Don't be surprised to see a question on your exam that looks very familiar. It does happen that exam questions get just slightly altered each year. So make sure you go through all past exam and master the answering techniques. The way calculations are performed stays the same, it's just the context of the question that changes. So by applying the same technique to a variety of questions will really make you understand the concept.

9. Check The Syllabus

If you're unsure whether you covered every topic, then do check the syllabus. Use it as a checklist and simply tick a box at each section that you've covered.

10. Focus On Understanding

Although you might be cramming last minute, you do know that's not the way to go. They key to getting an A* on your exams is to not to know definitions, but really understand concepts and how to apply them. Try to make links among concepts and theories, and test yourself whether you really understand a concept and feel confident explaining it to a friend.

Seneca A Level Revision Courses

Biology

There are several ways we've seen students get top grades on the Biology exam. Whereas some prefer making mind maps of the syllabus and of each topic, other jump into their paper notes and transform them into flashcards.

What's new is that more and more students are jumping to online resources. And with close to 1,000,000 students across GCSE and A Level now using Seneca, you should also definitely give the A Level Biology courses a try. It will most likely turn out to be one of the easiest and most efficient ways of revising.

I highly recommend completing the full course on Seneca and then jumping into one of the past papers. While on Seneca, keep a good eye on the green circles that are indicative of your topic knowledge score. This reduces over time, so make sure to refresh the content regularly.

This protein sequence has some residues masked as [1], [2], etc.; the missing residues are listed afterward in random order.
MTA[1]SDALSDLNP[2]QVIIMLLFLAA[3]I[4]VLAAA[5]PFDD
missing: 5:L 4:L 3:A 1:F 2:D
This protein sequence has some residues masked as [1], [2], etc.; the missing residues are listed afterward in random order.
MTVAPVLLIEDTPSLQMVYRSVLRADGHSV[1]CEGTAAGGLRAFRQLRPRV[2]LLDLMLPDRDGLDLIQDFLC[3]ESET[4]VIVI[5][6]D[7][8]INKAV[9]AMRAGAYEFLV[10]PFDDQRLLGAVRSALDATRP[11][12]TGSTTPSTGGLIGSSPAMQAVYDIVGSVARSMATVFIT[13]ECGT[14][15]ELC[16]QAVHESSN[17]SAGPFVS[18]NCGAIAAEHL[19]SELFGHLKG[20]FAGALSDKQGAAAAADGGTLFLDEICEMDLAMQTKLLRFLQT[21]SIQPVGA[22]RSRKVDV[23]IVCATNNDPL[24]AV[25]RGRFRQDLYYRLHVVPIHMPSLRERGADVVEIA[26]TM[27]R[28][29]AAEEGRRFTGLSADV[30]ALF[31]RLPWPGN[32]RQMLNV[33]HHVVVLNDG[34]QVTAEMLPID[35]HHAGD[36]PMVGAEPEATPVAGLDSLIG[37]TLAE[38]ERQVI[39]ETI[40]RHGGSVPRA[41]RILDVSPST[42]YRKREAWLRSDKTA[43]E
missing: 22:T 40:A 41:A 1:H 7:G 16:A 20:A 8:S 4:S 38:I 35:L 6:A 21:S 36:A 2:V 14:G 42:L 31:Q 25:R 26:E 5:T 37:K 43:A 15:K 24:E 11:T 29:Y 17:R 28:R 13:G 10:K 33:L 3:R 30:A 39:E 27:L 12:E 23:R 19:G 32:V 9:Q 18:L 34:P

Biology A Level Revision Course

Chemistry

Do you know what haloalkanes or redox reactions are? If not, make sure you understand all the concepts before applying them to practice questions. Ask your teacher or friend to explain the difficult concepts and really make sure you know them all.

Once you know them then start applying. Practice is crucial for Chemistry. Especially for the more difficult and math-based questions you need to practice. So definitely go through all the Seneca courses and past papers to get acquainted with the style of questions as well as to boost your confidence.

One of the best ways to use the practice questions is to work with your Chemistry friends. Try not to only solve them, but explain the concepts to your friends. You only really understand it once you're able to explain it. Even firing some quick questions at each other can keep you sharp and provide you with a good understanding where you're at with your revision.

Chemistry A Level Revision Courses

Physics

In Year 11, you might have gotten away with not having a deep understanding of all the Physics topics. But for your A Levels this is not going to cut it. It's crucial for passing your Physics exams to not stop until you understand all concepts. Especially during the year, make sure to stay on track as not understanding one topic will easily cause you to struggle with all subsequent topics. Perhaps keep a list of the concepts that you don't understand.

If you're stuck on a topic, then try to find as much material as you can. Whether it's YouTube videos, practice questions or Seneca courses. Go through them all and practice until you no longer get the concept wrong. You can start with easier text-book questions and built up towards the exam-style past paper questions. Practicing is the only approach that will really help to get an A* in Physics.

Next to the vast number of maths related questions, there are actually a lot of marks to be gained for defining, describing and explaining concepts. So try to make a list of all the definitions and study them by heart as it can give you a lot of easy points.

Physics A Level Revision Course

Economics

The A Level Economics syllabus is quite broad, so there are probably topics that you prefer. Don't start with these. If you prefer Macroeconomics over Microeconomics, then start with Microeconomics. Get the topics you dislike out of the way as soon as possible.

A great way to revise is to use a variety of highly interactive material. Think about doing the Seneca economics courses in addition to watching YouTube tutorials explaining economics concepts.